NBA Thanksgiving: What Every Team Has To Be Thankful For, Part 1
About a month into the NBA season, every team has given at least one positive to feed on. In honor of Thanksgiving, here’s the first edition of why every team should be thankful in 2016-17.
Only a month into the 2016-17 NBA season, it’s far too early to make any definitive statements. The contenders like the Cleveland Cavaliers, Golden State Warriors and San Antonio Spurs are around where we thought they’d be, as are the bottom-feeders like the Philadelphia 76ers and Phoenix Suns.
That being said, there have been plenty of surprises in the first four weeks of NBA action. The Los Angeles Clippers surprisingly have the best record in the NBA, the Washington Wizards have been a shocking disappointment, and there’s been plenty of jostling in the middle of both conferences.
But no matter where your favorite team stands one month into the new season, every single fan base has a reason to be thankful. On Thanksgiving Day 2016, it’s important to keep these reasons in mind, whether your team is a title contender or a favorite to land the No. 1 overall draft pick in 2017.
In that spirit, we’ll be taking a look at all 30 NBA teams (the first 15 in alphabetical order today) in order to assess what your fan base should be thankful for. Starting with the Atlanta Hawks and concluding with the Memphis Grizzlies, let’s get started with Part I.
Atlanta Hawks: Defense
The Atlanta Hawks have hit a snag, dropping three of their last three four games. That being said, their defense so far in 2016-17 is as good as last year’s second-ranked unit, holding opponents to a league-leading 96.2 points per 100 possessions.
Al Horford was thought to be a more versatile defender at this stage than Dwight Howard, while Jeff Teague was clearly the more experienced point guard compared to Dennis Schroder. Despite those two switches in the starting lineup, Mike Budenholzer’s defense is as stout as ever.
With Howard around to protect the rim and boost what was a lackluster rebounding Hawks team, Atlanta is closing possessions with defensive boards and now ranks third in overall rebounding percentage. The Hawks need to get themselves out of this temporary rut, but with so many changes in the starting lineup, it’s reassuring that stifling defense remains their calling card.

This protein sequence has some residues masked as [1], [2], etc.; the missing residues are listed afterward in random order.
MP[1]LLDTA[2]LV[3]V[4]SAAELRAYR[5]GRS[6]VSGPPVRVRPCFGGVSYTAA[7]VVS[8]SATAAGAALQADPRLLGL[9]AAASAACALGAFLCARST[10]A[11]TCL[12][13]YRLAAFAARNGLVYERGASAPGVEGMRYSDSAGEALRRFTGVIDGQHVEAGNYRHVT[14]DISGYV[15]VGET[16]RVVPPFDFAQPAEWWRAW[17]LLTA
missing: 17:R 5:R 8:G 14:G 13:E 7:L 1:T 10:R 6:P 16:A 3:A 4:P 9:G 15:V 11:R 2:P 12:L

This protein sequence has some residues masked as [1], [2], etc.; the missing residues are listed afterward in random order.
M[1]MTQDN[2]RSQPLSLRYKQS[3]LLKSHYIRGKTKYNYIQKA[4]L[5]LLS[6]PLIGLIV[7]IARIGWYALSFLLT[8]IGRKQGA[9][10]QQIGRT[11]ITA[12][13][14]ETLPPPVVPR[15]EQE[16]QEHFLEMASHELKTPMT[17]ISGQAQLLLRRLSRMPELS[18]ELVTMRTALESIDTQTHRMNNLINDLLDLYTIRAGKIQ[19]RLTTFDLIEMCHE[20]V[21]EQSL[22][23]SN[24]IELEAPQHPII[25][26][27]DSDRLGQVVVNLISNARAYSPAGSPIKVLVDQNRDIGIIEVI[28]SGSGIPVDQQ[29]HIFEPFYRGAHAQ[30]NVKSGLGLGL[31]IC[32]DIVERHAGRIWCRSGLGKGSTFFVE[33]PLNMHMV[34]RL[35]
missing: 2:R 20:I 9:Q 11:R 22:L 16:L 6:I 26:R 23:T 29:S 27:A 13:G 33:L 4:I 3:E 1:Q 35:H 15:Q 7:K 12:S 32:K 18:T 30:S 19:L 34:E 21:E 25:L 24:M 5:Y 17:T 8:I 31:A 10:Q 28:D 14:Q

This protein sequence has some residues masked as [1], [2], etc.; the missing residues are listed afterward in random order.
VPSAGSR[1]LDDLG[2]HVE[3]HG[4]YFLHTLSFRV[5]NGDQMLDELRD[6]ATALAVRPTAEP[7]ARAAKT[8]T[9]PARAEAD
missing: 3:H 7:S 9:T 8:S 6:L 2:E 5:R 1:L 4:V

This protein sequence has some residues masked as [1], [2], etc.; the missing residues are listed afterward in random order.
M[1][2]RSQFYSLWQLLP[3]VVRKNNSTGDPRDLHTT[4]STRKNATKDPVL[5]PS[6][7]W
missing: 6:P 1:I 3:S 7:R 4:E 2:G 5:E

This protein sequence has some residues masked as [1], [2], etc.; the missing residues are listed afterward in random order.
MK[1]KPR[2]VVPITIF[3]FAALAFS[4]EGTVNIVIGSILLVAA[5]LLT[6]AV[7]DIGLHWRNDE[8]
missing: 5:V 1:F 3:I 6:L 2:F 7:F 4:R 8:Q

Boston Celtics: Staying Over .500
The Boston Celtics have a lot to be thankful for, including the incoming Brooklyn pick, Isaiah Thomas being on pace to set a franchise single-season record for points per game among guards, and Avery Bradley somehow becoming a double-double machine overnight.
But for a team that’s already seen Jae Crowder and Al Horford miss a combined 17 games, Brad Stevens and company should just be glad they were able to hover just above .500 until two of their best three defenders were available to return.
A projected top-five defense, the Celtics have a long way to go to improve their 16th-ranked defense. But if Horford’s go-ahead basket and game-saving block in his return to action in Detroit were any indication, Boston is a completely different team with those two players on the floor. Now it’s just a matter of climbing back near the top of the East as expected.
Brooklyn Nets: Brook Lopez
Kenny Atkinson’s squad has been more competitive than expected, compiling a 4-10 record that was actually only 4-5 until their current five-game skid). That being said, with a hamstring injury limiting Jeremy Lin to five games thus far, Brook Lopez has really been the Brooklyn Nets‘ saving grace so far.
Averaging 20.1 points, 5.1 rebounds and 1.7 blocks per game, Lopez is not only providing Nets fans with a reason to watch this team on a (somewhat) nightly basis, but he’s also doing the franchise a favor by boosting his trade value.
It’s no secret that Brooklyn desperately needs future first round draft picks, and Lopez is their only ticket to acquiring one via trade. This team will be brutal to watch if and when that day comes, but Lopez is the key to a more manageable present and future for the Nets.
Charlotte Hornets: Kemba Walker
Something like “defying expectations” or “Steve Clifford” would’ve worked here too, since no one expected the Charlotte Hornets to be this good after losing Courtney Lee, Jeremy Lin and Al Jefferson in free agency. But let’s be honest: Kemba Walker is the best part about Hornets basketball right now.
After being a fringe All-Star in the East last season, Walker is submitting his early claim for a spot on the 2017 All-Star roster, averaging a scorching hot 24.8 points, 5.4 assists, 4.4 rebounds and 1.6 steals per game on .476/.438/.817 shooting splits.
Kemba’s consistency and three-point touch were the biggest problems with his game in the past, but early in 2016-17, it appears as though he’s ready to put those bugaboos behind him for good. Maybe Michael Jordan and the Hornets weren’t as bad at drafting as we once thought?
Chicago Bulls: Three Alphas Coexisting
The Chicago Bulls have been one of the biggest surprises in the East, not only because they’ve shot better from three-point range than expected (34.6 percent), but also because their Three Alphas have become symbiotic so quickly.